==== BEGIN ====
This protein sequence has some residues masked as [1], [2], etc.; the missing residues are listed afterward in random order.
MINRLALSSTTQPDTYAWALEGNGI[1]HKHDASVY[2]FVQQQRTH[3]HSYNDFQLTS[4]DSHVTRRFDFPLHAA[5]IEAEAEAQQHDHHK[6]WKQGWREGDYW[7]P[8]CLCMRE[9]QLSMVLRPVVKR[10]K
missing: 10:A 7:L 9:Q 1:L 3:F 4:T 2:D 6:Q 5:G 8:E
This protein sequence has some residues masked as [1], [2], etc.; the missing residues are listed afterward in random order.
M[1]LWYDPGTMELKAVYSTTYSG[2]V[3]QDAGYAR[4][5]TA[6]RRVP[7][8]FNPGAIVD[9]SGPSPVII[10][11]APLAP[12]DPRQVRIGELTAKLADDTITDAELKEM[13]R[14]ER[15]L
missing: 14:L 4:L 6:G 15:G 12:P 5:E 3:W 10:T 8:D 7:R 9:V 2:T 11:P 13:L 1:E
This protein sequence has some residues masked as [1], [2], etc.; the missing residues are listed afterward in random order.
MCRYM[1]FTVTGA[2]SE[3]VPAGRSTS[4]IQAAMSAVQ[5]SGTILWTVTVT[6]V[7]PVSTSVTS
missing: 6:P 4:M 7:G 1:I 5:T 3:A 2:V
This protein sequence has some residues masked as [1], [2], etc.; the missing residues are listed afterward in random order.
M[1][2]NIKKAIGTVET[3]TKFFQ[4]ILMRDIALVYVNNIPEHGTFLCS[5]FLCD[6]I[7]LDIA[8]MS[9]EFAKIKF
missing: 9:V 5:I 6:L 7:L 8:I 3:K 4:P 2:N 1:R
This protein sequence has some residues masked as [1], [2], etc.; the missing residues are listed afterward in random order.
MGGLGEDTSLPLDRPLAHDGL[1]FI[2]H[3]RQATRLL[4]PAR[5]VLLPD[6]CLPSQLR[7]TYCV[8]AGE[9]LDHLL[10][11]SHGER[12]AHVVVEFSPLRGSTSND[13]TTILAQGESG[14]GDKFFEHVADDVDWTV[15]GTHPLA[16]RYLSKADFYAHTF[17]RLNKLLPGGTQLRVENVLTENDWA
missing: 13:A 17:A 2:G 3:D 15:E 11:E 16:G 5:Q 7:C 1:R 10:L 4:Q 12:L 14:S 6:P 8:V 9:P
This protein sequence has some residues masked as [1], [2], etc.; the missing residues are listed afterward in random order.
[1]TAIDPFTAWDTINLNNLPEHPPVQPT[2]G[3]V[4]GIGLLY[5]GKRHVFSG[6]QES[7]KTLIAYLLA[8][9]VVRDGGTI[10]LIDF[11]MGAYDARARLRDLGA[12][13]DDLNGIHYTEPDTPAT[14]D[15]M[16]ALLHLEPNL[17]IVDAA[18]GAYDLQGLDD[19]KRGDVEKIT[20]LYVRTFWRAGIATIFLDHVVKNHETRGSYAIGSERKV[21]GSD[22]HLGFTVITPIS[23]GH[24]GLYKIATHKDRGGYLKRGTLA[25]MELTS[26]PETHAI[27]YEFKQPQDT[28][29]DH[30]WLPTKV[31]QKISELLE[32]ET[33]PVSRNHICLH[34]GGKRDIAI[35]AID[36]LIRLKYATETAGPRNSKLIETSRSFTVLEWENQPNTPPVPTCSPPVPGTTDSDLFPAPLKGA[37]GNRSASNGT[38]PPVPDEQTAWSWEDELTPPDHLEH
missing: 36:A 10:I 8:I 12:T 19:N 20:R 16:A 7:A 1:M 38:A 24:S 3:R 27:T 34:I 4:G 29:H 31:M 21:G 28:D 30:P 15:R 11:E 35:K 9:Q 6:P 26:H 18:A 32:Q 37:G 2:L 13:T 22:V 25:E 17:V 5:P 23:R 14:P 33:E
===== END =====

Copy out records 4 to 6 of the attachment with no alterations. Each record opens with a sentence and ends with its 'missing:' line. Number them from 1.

This protein sequence has some residues masked as [1], [2], etc.; the missing residues are listed afterward in random order.
M[1][2]NIKKAIGTVET[3]TKFFQ[4]ILMRDIALVYVNNIPEHGTFLCS[5]FLCD[6]I[7]LDIA[8]MS[9]EFAKIKF
missing: 9:V 5:I 6:L 7:L 8:I 3:K 4:P 2:N 1:R
This protein sequence has some residues masked as [1], [2], etc.; the missing residues are listed afterward in random order.
MGGLGEDTSLPLDRPLAHDGL[1]FI[2]H[3]RQATRLL[4]PAR[5]VLLPD[6]CLPSQLR[7]TYCV[8]AGE[9]LDHLL[10][11]SHGER[12]AHVVVEFSPLRGSTSND[13]TTILAQGESG[14]GDKFFEHVADDVDWTV[15]GTHPLA[16]RYLSKADFYAHTF[17]RLNKLLPGGTQLRVENVLTENDWA
missing: 13:A 17:A 2:G 3:D 15:E 11:E 16:G 5:Q 7:C 1:R 10:L 4:Q 12:L 14:S 6:P 8:V 9:P
This protein sequence has some residues masked as [1], [2], etc.; the missing residues are listed afterward in random order.
[1]TAIDPFTAWDTINLNNLPEHPPVQPT[2]G[3]V[4]GIGLLY[5]GKRHVFSG[6]QES[7]KTLIAYLLA[8][9]VVRDGGTI[10]LIDF[11]MGAYDARARLRDLGA[12][13]DDLNGIHYTEPDTPAT[14]D[15]M[16]ALLHLEPNL[17]IVDAA[18]GAYDLQGLDD[19]KRGDVEKIT[20]LYVRTFWRAGIATIFLDHVVKNHETRGSYAIGSERKV[21]GSD[22]HLGFTVITPIS[23]GH[24]GLYKIATHKDRGGYLKRGTLA[25]MELTS[26]PETHAI[27]YEFKQPQDT[28][29]DH[30]WLPTKV[31]QKISELLE[32]ET[33]PVSRNHICLH[34]GGKRDIAI[35]AID[36]LIRLKYATETAGPRNSKLIETSRSFTVLEWENQPNTPPVPTCSPPVPGTTDSDLFPAPLKGA[37]GNRSASNGT[38]PPVPDEQTAWSWEDELTPPDHLEH
missing: 36:A 10:I 8:I 12:T 19:N 20:R 16:A 7:A 1:M 38:A 24:S 3:R 27:T 34:I 4:G 29:H 31:M 21:G 28:D 30:P 15:R 11:E 35:K 9:Q 6:P 26:H 18:A 32:Q 37:G 2:L 13:T 22:V 25:E 17:V 5:P 23:R 14:P 33:E